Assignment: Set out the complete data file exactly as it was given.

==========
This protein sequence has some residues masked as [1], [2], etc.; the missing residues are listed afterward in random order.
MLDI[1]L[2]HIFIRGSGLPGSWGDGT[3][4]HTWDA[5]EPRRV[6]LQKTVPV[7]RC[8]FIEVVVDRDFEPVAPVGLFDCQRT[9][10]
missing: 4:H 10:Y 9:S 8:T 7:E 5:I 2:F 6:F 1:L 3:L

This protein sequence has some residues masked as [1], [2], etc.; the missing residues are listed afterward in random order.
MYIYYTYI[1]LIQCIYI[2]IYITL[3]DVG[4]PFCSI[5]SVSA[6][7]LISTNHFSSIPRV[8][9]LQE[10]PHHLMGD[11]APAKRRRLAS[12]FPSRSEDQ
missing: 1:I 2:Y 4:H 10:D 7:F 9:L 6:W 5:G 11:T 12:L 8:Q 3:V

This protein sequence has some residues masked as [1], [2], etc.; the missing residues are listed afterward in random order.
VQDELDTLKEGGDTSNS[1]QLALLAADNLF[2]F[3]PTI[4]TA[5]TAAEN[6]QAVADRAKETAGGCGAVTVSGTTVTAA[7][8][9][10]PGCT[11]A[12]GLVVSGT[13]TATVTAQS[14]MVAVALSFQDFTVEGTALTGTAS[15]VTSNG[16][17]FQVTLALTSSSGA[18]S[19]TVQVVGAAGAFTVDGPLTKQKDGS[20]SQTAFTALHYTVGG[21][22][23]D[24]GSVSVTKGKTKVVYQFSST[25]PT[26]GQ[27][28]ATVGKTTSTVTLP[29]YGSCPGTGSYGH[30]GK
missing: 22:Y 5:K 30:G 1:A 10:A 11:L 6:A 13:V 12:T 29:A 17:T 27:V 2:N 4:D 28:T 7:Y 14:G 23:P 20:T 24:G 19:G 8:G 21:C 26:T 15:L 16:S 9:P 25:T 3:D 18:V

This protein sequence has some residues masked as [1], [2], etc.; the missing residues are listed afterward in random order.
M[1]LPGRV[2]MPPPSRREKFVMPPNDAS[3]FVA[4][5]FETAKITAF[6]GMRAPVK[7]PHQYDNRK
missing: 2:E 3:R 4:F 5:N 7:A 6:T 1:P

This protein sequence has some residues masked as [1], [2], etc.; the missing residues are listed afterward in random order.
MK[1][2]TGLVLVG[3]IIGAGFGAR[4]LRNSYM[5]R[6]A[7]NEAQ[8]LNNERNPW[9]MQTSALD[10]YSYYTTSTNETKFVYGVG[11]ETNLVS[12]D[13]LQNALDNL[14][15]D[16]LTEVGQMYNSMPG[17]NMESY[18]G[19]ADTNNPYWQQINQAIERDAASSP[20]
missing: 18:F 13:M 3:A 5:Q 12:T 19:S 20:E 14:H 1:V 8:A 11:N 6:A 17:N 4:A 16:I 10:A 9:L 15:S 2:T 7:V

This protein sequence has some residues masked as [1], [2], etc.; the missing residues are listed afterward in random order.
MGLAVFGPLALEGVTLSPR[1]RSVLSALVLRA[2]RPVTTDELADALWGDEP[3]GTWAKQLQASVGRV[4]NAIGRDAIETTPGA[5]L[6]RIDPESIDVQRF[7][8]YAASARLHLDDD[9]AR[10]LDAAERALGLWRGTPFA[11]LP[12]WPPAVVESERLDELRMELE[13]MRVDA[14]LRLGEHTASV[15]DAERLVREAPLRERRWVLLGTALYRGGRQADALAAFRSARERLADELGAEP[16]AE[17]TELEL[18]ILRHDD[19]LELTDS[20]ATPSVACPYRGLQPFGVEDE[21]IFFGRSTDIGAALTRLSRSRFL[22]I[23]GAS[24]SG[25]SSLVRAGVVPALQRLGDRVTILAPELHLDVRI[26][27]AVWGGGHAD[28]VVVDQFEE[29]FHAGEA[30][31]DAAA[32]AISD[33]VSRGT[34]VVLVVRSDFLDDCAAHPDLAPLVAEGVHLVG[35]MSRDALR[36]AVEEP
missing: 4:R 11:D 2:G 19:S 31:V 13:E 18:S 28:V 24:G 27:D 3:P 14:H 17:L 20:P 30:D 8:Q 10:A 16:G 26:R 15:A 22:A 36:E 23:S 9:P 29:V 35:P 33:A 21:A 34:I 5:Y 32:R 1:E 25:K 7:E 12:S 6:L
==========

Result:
This protein sequence has some residues masked as [1], [2], etc.; the missing residues are listed afterward in random order.
MLDI[1]L[2]HIFIRGSGLPGSWGDGT[3][4]HTWDA[5]EPRRV[6]LQKTVPV[7]RC[8]FIEVVVDRDFEPVAPVGLFDCQRT[9][10]
missing: 4:H 10:Y 9:S 8:T 7:E 5:I 2:F 6:F 1:L 3:L

This protein sequence has some residues masked as [1], [2], etc.; the missing residues are listed afterward in random order.
MYIYYTYI[1]LIQCIYI[2]IYITL[3]DVG[4]PFCSI[5]SVSA[6][7]LISTNHFSSIPRV[8][9]LQE[10]PHHLMGD[11]APAKRRRLAS[12]FPSRSEDQ
missing: 1:I 2:Y 4:H 10:D 7:F 9:L 6:W 5:G 11:T 12:L 8:Q 3:V

This protein sequence has some residues masked as [1], [2], etc.; the missing residues are listed afterward in random order.
VQDELDTLKEGGDTSNS[1]QLALLAADNLF[2]F[3]PTI[4]TA[5]TAAEN[6]QAVADRAKETAGGCGAVTVSGTTVTAA[7][8][9][10]PGCT[11]A[12]GLVVSGT[13]TATVTAQS[14]MVAVALSFQDFTVEGTALTGTAS[15]VTSNG[16][17]FQVTLALTSSSGA[18]S[19]TVQVVGAAGAFTVDGPLTKQKDGS[20]SQTAFTALHYTVGG[21][22][23]D[24]GSVSVTKGKTKVVYQFSST[25]PT[26]GQ[27][28]ATVGKTTSTVTLP[29]YGSCPGTGSYGH[30]GK
missing: 22:Y 5:K 30:G 1:A 10:A 11:L 6:A 13:V 12:T 29:A 17:T 27:V 2:N 4:D 28:T 7:Y 14:G 23:P 20:T 24:G 19:G 8:G 21:C 26:T 15:L 16:S 9:P 25:T 3:D 18:V

This protein sequence has some residues masked as [1], [2], etc.; the missing residues are listed afterward in random order.
M[1]LPGRV[2]MPPPSRREKFVMPPNDAS[3]FVA[4][5]FETAKITAF[6]GMRAPVK[7]PHQYDNRK
missing: 2:E 3:R 4:F 5:N 7:A 6:T 1:P

This protein sequence has some residues masked as [1], [2], etc.; the missing residues are listed afterward in random order.
MK[1][2]TGLVLVG[3]IIGAGFGAR[4]LRNSYM[5]R[6]A[7]NEAQ[8]LNNERNPW[9]MQTSALD[10]YSYYTTSTNETKFVYGVG[11]ETNLVS[12]D[13]LQNALDNL[14][15]D[16]LTEVGQMYNSMPG[17]NMESY[18]G[19]ADTNNPYWQQINQAIERDAASSP[20]
missing: 18:F 13:M 3:A 5:Q 12:T 19:S 20:E 14:H 1:V 8:A 11:N 6:A 17:N 4:A 16:I 10:A 9:L 15:S 2:T 7:V

This protein sequence has some residues masked as [1], [2], etc.; the missing residues are listed afterward in random order.
MGLAVFGPLALEGVTLSPR[1]RSVLSALVLRA[2]RPVTTDELADALWGDEP[3]GTWAKQLQASVGRV[4]NAIGRDAIETTPGA[5]L[6]RIDPESIDVQRF[7][8]YAASARLHLDDD[9]AR[10]LDAAERALGLWRGTPFA[11]LP[12]WPPAVVESERLDELRMELE[13]MRVDA[14]LRLGEHTASV[15]DAERLVREAPLRERRWVLLGTALYRGGRQADALAAFRSARERLADELGAEP[16]AE[17]TELEL[18]ILRHDD[19]LELTDS[20]ATPSVACPYRGLQPFGVEDE[21]IFFGRSTDIGAALTRLSRSRFL[22]I[23]GAS[24]SG[25]SSLVRAGVVPALQRLGDRVTILAPELHLDVRI[26][27]AVWGGGHAD[28]VVVDQFEE[29]FHAGEA[30][31]DAAA[32]AISD[33]VSRGT[34]VVLVVRSDFLDDCAAHPDLAPLVAEGVHLVG[35]MSRDALR[36]AVEEP
missing: 4:R 11:D 2:G 19:S 31:V 13:E 18:S 28:V 24:G 27:D 3:P 14:H 17:L 20:P 30:D 8:Q 10:A 16:G 26:R 15:A 22:A 36:E 23:S 9:P 29:V 35:P 33:A 21:A 34:I 5:Y 32:R 1:E 25:K 7:E 12:S 6:L